National Aids Council (NAC) communications manager Justine Mwiinga says there is no law in Zambia which criminalises homosexuality.
Meanwhile, the UNDP Zambia Legal Environment Assessment for HIV, TB, Sexual and Reproductive Health and Rights 2019 report has recommended the need to amend the Penal Code and decriminalize sex between consenting adults of the same sex.
In an interview, Mwiinga said controversial as it may be, homosexuality is not criminal, but what is criminal is canal knowledge against the order of nature.
“This is a potential area of grave misunderstanding where we think that homosexuality, controversial as it is in this country, it’s not criminalized. What the law criminalizes in this country is sexual acts called ‘canal knowledge against the order of nature’. Homosexuality is an orientation of someone being sexually attracted to a person of the same sex. And you cannot legislate an orientation. So, what is criminalized in our jurisdiction is what is known as canal knowledge against the order of nature. So, when a man has sex with another man, and there is evidence to prove that, that conduct is criminalized yes. But it might interest you to know that having canal knowledge against the order of nature just goes beyond anal sex. It might include other behaviours that depart from this rigid penis–vaginal sex. Anything outside that is deemed to be canal knowledge against the order of nature,” Mwiinga said.
And Mwiinga said not every man who has sex with a fellow man is homosexual.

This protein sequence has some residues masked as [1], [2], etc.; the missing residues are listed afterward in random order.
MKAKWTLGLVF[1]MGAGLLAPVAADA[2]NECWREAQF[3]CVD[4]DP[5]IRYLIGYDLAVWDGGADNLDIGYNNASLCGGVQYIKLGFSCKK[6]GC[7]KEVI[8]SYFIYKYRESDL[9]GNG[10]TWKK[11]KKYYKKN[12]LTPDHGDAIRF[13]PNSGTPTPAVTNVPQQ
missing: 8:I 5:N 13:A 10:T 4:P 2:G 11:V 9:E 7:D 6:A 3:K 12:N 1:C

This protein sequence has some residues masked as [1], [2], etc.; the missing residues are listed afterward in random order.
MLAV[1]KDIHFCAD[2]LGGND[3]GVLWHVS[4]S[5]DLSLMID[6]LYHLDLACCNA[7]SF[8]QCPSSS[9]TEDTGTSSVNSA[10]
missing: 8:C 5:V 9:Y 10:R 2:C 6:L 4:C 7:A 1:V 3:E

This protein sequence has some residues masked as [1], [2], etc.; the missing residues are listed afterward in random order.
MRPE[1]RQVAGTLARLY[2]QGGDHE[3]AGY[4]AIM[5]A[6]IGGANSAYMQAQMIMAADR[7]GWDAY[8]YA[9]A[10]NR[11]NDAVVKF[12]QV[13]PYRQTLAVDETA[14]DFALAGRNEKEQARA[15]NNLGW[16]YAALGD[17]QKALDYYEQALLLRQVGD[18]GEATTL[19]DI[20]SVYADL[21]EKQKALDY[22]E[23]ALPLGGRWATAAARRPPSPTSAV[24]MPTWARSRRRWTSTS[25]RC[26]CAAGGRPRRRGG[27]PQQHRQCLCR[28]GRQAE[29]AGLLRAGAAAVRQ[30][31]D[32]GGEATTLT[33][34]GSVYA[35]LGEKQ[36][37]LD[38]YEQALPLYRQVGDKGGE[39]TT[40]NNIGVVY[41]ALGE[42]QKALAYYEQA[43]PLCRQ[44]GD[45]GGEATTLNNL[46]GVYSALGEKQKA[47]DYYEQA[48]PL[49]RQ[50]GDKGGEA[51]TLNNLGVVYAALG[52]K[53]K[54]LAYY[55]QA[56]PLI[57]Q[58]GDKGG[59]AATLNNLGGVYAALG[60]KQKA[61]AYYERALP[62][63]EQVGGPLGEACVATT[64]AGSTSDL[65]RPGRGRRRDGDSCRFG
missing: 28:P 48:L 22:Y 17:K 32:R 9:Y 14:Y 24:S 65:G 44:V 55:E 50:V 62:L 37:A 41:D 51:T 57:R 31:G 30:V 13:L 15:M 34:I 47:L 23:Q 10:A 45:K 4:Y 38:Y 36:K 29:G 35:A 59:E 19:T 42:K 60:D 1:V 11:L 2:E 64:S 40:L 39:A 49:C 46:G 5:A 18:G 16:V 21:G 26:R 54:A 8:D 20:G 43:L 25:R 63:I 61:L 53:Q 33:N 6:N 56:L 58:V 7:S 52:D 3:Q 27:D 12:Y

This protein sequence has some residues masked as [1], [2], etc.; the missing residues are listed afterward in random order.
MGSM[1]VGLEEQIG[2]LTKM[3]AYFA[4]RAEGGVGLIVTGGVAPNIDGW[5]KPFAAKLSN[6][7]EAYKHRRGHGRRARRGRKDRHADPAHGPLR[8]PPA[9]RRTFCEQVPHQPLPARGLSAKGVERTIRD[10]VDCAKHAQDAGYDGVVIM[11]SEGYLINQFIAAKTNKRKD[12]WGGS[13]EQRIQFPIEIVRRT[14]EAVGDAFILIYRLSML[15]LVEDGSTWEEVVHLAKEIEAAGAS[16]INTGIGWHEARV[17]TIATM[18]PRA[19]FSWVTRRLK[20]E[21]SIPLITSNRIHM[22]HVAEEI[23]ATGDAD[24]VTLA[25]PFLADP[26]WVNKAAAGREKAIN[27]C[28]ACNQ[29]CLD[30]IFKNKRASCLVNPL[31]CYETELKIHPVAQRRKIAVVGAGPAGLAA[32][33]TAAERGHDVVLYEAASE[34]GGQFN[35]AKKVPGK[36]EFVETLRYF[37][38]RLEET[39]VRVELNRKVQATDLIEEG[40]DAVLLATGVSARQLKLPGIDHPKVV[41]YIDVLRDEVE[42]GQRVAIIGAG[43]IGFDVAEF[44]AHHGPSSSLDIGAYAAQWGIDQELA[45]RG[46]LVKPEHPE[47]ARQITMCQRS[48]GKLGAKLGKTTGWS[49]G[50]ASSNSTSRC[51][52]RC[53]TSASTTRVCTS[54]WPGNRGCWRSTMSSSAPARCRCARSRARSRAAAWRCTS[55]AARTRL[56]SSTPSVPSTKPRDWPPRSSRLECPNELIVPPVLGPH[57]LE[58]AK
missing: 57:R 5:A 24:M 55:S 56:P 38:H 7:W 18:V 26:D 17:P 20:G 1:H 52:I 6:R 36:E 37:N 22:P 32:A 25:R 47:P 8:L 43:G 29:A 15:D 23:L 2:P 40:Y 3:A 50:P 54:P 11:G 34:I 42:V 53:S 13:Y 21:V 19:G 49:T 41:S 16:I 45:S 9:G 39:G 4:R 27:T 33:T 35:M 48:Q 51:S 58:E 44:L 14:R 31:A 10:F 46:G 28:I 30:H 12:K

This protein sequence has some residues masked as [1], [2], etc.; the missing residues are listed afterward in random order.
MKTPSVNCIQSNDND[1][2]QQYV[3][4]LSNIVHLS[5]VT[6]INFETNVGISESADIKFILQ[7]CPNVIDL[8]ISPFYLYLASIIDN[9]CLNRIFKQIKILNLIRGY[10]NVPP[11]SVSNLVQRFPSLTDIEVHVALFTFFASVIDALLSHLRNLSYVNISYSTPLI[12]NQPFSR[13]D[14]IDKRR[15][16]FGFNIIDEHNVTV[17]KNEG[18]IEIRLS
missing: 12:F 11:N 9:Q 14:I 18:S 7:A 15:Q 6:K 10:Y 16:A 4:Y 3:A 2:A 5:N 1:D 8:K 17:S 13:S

“The most important thing to note is that what we generally think is criminalized homosexuality in this country is not. So people who are merely suspected to be homosexuals are prevented from having access to services because of their being when in fact, there is nothing illegal about being homosexual. There is no law that criminalizes homosexuality in this country. And the fact that some men may choose to have sex with men does not make them homosexuals. They may fall under a category of men having sex with fellow men but that doesn’t make them homosexuals. Not every man who has sex with another man is homosexual,” he said.
“A homosexual is a person who is sexually, intellectually, emotionally and romantically attracted to a person of the same sex, without confusing it with the act. It’s an orientation and not the act. So, for prisoners who are in confinement and congested, sodomy is rife in prisons, but that doesn’t mean that those men are homosexuals. When they get released from prisons, they go back to their wives.”
And Mwiinga expressed concern that some key populations in society were being left behind when it came to HIV service provisions.
“We have realised, through evidence, that there are certain population groups that are being left behind in terms of HIV service provisions and these HIV groups encounter the HIV epidemic differently from people in the general population. Our concern is that to continue leaving them behind will not be beneficial to the country. Secondly, it is the realization that the HIV risks that are happening in these sub-population groups are very high. And apart from being very high, there is an interaction between these sub-population groups and the general populations. The people we are calling key population or marginalized groups are people who live with HIV, migrant workers, people living with disabilities, inmates, injection drug users, adolescents, and men and women above the age of 50. All these sub groups are experiencing the epidemic differently,” Mwiinga said.